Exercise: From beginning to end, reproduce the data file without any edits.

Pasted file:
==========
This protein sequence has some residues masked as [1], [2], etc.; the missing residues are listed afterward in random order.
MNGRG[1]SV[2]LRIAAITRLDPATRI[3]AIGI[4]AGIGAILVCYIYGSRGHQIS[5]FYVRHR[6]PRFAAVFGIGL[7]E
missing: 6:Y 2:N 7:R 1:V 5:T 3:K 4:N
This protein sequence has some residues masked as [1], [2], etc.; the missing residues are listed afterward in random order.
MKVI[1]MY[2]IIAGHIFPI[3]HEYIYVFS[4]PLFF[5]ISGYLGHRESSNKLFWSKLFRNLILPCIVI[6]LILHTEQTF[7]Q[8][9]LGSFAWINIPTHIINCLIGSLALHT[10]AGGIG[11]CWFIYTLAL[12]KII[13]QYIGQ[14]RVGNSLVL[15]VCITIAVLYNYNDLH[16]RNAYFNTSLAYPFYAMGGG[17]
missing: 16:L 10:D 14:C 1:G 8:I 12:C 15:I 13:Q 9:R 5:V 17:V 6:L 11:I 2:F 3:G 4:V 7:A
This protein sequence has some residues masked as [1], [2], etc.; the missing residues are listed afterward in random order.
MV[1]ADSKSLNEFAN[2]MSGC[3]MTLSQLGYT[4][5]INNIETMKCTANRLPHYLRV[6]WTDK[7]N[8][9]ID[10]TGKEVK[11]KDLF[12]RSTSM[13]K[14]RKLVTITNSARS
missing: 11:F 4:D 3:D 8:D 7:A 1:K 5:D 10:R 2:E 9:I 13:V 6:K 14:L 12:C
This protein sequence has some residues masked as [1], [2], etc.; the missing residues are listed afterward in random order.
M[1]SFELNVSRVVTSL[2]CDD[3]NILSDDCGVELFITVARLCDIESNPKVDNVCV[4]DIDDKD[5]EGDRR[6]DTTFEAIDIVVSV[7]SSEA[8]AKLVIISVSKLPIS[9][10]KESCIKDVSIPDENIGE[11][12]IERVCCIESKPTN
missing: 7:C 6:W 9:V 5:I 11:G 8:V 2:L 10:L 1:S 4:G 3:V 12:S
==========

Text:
This protein sequence has some residues masked as [1], [2], etc.; the missing residues are listed afterward in random order.
MNGRG[1]SV[2]LRIAAITRLDPATRI[3]AIGI[4]AGIGAILVCYIYGSRGHQIS[5]FYVRHR[6]PRFAAVFGIGL[7]E
missing: 6:Y 2:N 7:R 1:V 5:T 3:K 4:N
This protein sequence has some residues masked as [1], [2], etc.; the missing residues are listed afterward in random order.
MKVI[1]MY[2]IIAGHIFPI[3]HEYIYVFS[4]PLFF[5]ISGYLGHRESSNKLFWSKLFRNLILPCIVI[6]LILHTEQTF[7]Q[8][9]LGSFAWINIPTHIINCLIGSLALHT[10]AGGIG[11]CWFIYTLAL[12]KII[13]QYIGQ[14]RVGNSLVL[15]VCITIAVLYNYNDLH[16]RNAYFNTSLAYPFYAMGGG[17]
missing: 16:L 10:D 14:C 1:G 8:I 12:C 15:I 13:Q 9:R 5:V 17:V 6:L 11:I 2:F 3:G 4:V 7:A
This protein sequence has some residues masked as [1], [2], etc.; the missing residues are listed afterward in random order.
MV[1]ADSKSLNEFAN[2]MSGC[3]MTLSQLGYT[4][5]INNIETMKCTANRLPHYLRV[6]WTDK[7]N[8][9]ID[10]TGKEVK[11]KDLF[12]RSTSM[13]K[14]RKLVTITNSARS
missing: 11:F 4:D 3:D 8:D 7:A 1:K 5:D 10:R 2:E 9:I 13:V 6:K 14:L 12:C
This protein sequence has some residues masked as [1], [2], etc.; the missing residues are listed afterward in random order.
M[1]SFELNVSRVVTSL[2]CDD[3]NILSDDCGVELFITVARLCDIESNPKVDNVCV[4]DIDDKD[5]EGDRR[6]DTTFEAIDIVVSV[7]SSEA[8]AKLVIISVSKLPIS[9][10]KESCIKDVSIPDENIGE[11][12]IERVCCIESKPTN
missing: 7:C 6:W 9:V 5:I 11:G 8:V 2:L 10:L 1:S 4:G 3:V 12:S